According to the authors of this guide, we are all starting a journey toward more inclusive marketing and communication. To avoid getting lost along the way, we must create a learning culture that involves constant evaluation and analysis of our successes and mistakes.

The last question, therefore, is key:

  • How are you building your body of knowledge, effectiveness, and insight to capitalize on your experiences?

If you are interested in accessing the original document from which these tips were extracted and exploring some of the points in more detail, you can download the complete guide here. Please note that the content is only available in English. The message of this guide is clear. At every stage of the marketing process, including but not limited to communications, there is an opportunity to champion better representation.

This article is part of Pride Month at Domestika. Who are the LGBTQIA+ creatives who inspire you the most? Celebrate Pride Month by creating a tribute to your icon using any technique you like. Graphic design, painting, embroidery... and share it on your social media profile using the hashtag #CreateWithPride. You can find more information and resources to help you to get started on your tribute in our forum. Check out our #CreateWithPride forum and upload your tribute to your favorite icon.

English version by @eloiseedgington.

You may also like:

- What are the origins of the different LGBTQ+ symbols?
- The PhotoBook That Vindicates the Memory of Argentina's Trans Community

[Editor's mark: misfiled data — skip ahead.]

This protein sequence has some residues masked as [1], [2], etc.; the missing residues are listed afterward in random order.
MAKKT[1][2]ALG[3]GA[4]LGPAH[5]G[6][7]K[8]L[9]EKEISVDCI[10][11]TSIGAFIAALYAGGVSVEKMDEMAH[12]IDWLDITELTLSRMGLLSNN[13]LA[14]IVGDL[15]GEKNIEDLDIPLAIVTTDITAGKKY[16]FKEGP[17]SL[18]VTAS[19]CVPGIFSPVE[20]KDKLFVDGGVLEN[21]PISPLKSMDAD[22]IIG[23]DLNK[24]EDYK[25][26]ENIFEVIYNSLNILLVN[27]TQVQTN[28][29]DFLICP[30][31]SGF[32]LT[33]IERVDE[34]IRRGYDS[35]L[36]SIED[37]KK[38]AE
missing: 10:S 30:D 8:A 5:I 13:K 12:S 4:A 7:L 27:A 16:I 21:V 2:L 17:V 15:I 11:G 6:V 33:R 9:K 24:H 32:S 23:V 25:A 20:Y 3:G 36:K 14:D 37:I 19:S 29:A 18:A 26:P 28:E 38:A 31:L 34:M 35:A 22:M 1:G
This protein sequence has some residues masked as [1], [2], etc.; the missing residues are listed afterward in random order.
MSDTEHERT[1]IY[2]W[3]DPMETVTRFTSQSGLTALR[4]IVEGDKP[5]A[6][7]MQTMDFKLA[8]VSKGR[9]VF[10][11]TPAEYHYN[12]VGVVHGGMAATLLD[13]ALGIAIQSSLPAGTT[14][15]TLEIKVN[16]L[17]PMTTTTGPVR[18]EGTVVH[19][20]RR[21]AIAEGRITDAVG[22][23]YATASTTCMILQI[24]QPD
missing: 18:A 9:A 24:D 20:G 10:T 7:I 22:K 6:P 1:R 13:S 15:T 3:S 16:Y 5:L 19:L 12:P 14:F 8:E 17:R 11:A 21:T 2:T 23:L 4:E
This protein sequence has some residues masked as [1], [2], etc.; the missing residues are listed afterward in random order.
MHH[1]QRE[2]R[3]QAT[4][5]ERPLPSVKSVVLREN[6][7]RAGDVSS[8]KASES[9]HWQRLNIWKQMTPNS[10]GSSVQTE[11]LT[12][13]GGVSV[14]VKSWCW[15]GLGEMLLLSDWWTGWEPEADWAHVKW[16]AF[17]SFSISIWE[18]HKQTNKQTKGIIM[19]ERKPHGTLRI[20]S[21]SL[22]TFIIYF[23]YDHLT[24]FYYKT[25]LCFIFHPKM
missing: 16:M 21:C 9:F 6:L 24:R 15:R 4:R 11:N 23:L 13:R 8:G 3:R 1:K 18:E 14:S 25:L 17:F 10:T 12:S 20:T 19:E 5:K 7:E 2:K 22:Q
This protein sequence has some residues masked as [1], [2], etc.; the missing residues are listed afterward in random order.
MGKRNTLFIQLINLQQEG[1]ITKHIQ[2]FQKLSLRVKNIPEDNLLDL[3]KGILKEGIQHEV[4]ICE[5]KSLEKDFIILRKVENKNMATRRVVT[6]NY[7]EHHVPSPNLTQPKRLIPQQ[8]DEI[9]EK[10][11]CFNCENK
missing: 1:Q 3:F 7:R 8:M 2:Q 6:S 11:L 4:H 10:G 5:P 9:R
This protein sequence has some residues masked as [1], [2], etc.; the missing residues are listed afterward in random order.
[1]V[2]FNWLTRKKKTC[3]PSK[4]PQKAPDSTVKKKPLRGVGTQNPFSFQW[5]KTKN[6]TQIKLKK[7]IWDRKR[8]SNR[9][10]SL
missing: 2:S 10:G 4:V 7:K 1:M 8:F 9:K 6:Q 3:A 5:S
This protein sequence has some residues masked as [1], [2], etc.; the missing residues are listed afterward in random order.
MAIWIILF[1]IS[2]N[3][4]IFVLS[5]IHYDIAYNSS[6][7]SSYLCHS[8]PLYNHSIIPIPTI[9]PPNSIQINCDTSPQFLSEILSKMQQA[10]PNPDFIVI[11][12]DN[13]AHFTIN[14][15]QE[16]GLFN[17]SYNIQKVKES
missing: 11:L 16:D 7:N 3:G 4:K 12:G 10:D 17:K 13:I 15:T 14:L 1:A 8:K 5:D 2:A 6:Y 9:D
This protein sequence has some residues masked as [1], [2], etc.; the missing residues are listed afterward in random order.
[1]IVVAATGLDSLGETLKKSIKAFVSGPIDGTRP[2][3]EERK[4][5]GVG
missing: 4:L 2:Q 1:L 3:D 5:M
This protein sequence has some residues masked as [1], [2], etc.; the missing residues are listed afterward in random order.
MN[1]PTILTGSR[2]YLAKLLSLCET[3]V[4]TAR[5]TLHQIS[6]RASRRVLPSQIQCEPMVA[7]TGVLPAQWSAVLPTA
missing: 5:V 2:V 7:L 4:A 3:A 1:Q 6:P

- 7 World-renowned Artists Exploring LGBTQ+ Identity

Recommended courses

Using ChatGPT for Work. Marketing, Business, and Artificial Intelligence course by Víctor Mollá

Using ChatGPT for Work

A course by Víctor Mollá

Learn how to use ChatGPT and make the most of its capabilities to help you with your tasks.

  • 18656
  • 97% (319)
70% Disc.
Original price £19.90
Buy £5.90
Content creation with AI. Marketing, Business, and Artificial Intelligence course by Núria Mañé

Content creation with AI

A course by Núria Mañé

Learn how to apply artificial intelligence to digital content planning and creation.

  • 15174
  • 95% (196)
70% Disc.
Original price £19.90
Buy £5.90
Self-Promotion Techniques for Creatives. Marketing, and Business course by Carla Bonomini

Self-Promotion Techniques for Creatives

A course by Carla Bonomini

Learn to combine self-knowledge with planning, overcome insecurity, and present yourself authentically to achieve your goals

  • 8846
  • 98% (177)
70% Disc.
Original price £19.90
Buy £5.90